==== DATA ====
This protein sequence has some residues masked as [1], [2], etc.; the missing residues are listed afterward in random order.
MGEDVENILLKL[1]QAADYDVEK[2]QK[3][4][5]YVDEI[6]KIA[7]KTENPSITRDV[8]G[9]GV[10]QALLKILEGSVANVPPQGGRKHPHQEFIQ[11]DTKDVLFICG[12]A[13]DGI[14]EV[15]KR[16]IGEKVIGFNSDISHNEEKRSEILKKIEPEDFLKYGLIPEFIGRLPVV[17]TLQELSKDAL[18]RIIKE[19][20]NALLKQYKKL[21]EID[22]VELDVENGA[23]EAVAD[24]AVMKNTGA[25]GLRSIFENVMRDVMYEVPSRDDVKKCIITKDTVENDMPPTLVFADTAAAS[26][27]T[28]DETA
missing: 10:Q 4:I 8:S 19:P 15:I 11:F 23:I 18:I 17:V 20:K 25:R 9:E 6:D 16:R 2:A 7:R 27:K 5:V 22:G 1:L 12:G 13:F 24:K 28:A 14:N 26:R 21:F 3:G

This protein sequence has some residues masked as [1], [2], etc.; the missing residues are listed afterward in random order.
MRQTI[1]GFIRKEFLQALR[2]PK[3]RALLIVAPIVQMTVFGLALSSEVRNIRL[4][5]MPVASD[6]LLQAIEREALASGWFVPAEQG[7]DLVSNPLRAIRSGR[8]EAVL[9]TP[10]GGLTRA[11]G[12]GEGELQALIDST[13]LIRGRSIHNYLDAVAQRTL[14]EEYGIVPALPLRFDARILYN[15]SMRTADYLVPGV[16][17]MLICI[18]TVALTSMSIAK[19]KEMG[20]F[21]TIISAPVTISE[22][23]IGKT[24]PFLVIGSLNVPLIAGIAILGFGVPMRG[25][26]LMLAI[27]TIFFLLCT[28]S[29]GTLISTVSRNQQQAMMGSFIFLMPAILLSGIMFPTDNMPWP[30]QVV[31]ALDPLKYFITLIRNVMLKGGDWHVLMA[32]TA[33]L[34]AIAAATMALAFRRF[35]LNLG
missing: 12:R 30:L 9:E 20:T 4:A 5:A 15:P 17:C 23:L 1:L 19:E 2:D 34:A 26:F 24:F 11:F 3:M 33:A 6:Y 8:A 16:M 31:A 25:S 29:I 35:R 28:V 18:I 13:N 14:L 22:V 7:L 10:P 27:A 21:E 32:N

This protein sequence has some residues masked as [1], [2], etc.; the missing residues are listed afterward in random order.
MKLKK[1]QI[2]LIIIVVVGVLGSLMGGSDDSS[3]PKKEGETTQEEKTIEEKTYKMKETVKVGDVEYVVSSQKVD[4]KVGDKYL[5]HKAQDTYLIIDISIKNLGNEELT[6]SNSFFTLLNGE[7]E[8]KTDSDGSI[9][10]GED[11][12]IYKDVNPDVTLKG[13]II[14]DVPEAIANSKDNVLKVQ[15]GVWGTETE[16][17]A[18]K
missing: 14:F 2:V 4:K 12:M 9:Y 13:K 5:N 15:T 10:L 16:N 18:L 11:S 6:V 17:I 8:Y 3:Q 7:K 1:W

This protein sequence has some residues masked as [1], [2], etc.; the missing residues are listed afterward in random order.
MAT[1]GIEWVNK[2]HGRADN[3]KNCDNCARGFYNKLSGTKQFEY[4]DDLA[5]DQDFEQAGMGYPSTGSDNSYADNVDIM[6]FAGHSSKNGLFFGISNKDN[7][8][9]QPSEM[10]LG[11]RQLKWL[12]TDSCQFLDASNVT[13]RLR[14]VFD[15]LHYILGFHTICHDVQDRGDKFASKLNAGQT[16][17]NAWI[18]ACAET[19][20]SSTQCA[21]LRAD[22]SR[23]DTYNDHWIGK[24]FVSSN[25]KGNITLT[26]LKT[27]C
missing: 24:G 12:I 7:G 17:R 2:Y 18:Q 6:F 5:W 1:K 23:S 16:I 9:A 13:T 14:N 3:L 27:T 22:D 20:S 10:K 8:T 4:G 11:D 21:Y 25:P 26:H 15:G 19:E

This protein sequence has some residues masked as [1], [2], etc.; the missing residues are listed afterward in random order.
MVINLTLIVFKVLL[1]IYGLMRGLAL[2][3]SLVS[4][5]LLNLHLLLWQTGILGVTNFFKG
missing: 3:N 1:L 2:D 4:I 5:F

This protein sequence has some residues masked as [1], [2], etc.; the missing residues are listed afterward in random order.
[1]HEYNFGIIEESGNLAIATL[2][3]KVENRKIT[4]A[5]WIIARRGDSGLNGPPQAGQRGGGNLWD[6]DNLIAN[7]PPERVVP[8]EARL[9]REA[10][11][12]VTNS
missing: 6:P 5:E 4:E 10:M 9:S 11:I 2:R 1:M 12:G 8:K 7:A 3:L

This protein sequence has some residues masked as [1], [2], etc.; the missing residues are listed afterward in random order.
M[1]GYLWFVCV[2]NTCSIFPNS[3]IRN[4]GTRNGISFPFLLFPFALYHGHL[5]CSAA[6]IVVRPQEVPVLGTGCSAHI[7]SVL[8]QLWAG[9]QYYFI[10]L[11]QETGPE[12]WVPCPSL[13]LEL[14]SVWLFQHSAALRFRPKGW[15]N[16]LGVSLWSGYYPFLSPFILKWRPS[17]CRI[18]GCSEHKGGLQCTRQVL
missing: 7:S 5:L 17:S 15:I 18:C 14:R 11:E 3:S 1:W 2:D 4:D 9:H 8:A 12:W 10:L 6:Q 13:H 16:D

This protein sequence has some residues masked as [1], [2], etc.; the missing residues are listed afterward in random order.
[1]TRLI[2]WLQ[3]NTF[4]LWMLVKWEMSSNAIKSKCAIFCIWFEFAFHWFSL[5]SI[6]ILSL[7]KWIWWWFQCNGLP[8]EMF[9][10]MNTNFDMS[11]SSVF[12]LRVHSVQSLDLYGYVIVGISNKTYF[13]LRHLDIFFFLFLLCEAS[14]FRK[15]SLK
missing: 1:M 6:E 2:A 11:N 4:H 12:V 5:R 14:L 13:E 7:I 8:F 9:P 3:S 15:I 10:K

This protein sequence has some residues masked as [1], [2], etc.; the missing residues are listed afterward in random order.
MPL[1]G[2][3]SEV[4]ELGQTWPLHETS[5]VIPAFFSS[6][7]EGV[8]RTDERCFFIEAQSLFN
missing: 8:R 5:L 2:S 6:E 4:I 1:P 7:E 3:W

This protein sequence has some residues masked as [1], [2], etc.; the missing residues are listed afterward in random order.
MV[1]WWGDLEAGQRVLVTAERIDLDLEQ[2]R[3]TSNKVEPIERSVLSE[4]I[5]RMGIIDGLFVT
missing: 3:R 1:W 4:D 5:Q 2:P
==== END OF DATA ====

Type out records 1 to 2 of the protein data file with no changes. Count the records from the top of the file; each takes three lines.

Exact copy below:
This protein sequence has some residues masked as [1], [2], etc.; the missing residues are listed afterward in random order.
MGEDVENILLKL[1]QAADYDVEK[2]QK[3][4][5]YVDEI[6]KIA[7]KTENPSITRDV[8]G[9]GV[10]QALLKILEGSVANVPPQGGRKHPHQEFIQ[11]DTKDVLFICG[12]A[13]DGI[14]EV[15]KR[16]IGEKVIGFNSDISHNEEKRSEILKKIEPEDFLKYGLIPEFIGRLPVV[17]TLQELSKDAL[18]RIIKE[19][20]NALLKQYKKL[21]EID[22]VELDVENGA[23]EAVAD[24]AVMKNTGA[25]GLRSIFENVMRDVMYEVPSRDDVKKCIITKDTVENDMPPTLVFADTAAAS[26][27]T[28]DETA
missing: 10:Q 4:I 8:S 19:P 15:I 11:F 23:I 18:I 17:V 20:K 25:R 9:E 6:D 16:R 2:A 7:R 27:K 5:V 22:G 1:L 12:G 13:F 24:K 28:A 14:N 26:R 21:F 3:G

This protein sequence has some residues masked as [1], [2], etc.; the missing residues are listed afterward in random order.
MRQTI[1]GFIRKEFLQALR[2]PK[3]RALLIVAPIVQMTVFGLALSSEVRNIRL[4][5]MPVASD[6]LLQAIEREALASGWFVPAEQG[7]DLVSNPLRAIRSGR[8]EAVL[9]TP[10]GGLTRA[11]G[12]GEGELQALIDST[13]LIRGRSIHNYLDAVAQRTL[14]EEYGIVPALPLRFDARILYN[15]SMRTADYLVPGV[16][17]MLICI[18]TVALTSMSIAK[19]KEMG[20]F[21]TIISAPVTISE[22][23]IGKT[24]PFLVIGSLNVPLIAGIAILGFGVPMRG[25][26]LMLAI[27]TIFFLLCT[28]S[29]GTLISTVSRNQQQAMMGSFIFLMPAILLSGIMFPTDNMPWP[30]QVV[31]ALDPLKYFITLIRNVMLKGGDWHVLMA[32]TA[33]L[34]AIAAATMALAFRRF[35]LNLG
missing: 12:R 30:L 9:E 20:T 4:A 5:A 15:P 17:C 23:L 1:L 19:E 2:D 34:A 26:F 24:F 11:F 3:M 33:A 6:Y 8:A 16:M 31:A 25:S 29:I 35:R 28:V 18:I 13:N 14:L 22:V 7:L 10:P 27:A 21:E 32:N